The likelihood of adoption of recently trialled Australian timber species in the Philippines

Venn, Tyron James. (1999). The likelihood of adoption of recently trialled Australian timber species in the Philippines Honours Thesis, School of Economics, University of Queensland.

       
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Author Venn, Tyron James.
Thesis Title The likelihood of adoption of recently trialled Australian timber species in the Philippines
School, Centre or Institute School of Economics
Institution University of Queensland
Publication date 1999
Thesis type Honours Thesis
Total pages 158
Language eng
Subjects 14 Economics
Formatted abstract This thesis considers the likelihood of the recently trialled Australian tree species being adopted by industrial and farm forest growers in the Philippines. While predominantly a study in forestry economics, the thesis also has a substantial focus on statistical modelling of forest yield and on technology transfer to developing countries. The assessment is based on three factors believed to be slowing the diffusion of Australian forestry technology: (i) uncertainty surrounding potential yields of the Australian tree species; (ii) uncertainty with regard to the financial profitability of the Australian species; and (iii) the social, institutional and other constraints to the adoption of new forestry technologies.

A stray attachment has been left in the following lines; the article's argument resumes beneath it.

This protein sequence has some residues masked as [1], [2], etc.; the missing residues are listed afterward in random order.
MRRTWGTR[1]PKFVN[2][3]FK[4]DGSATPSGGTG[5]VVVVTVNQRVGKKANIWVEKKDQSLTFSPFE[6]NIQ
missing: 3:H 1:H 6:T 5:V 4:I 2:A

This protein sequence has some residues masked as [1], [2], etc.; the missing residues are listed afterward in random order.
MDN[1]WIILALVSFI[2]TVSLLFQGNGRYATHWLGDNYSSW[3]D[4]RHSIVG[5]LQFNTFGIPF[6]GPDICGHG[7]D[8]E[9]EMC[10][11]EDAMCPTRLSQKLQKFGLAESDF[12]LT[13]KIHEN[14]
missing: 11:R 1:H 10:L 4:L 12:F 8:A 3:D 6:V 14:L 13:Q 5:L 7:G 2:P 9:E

Chapman-Richards nonlinear panel data yield models are developed for selected Australian species being grown in the Philippines. An existing forestry financial model is adapted to suit the operating environment of the Philippines, and the Chapman-Richards yield models are integrated with the financial model. Thorough consideration of financial profitability, and the social, institutional and other constraints, leads to the conclusion that Filipino farmers are unlikely to adopt the Australian species without considerable outside assistance. Conversely, the Australian species, Acacia mangium, is found to have excellent industrial forestry potential and is likely to be adopted.

 
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Created: Wed, 24 Nov 2010, 16:27:02 EST by Muhammad Noman Ali on behalf of The University of Queensland Library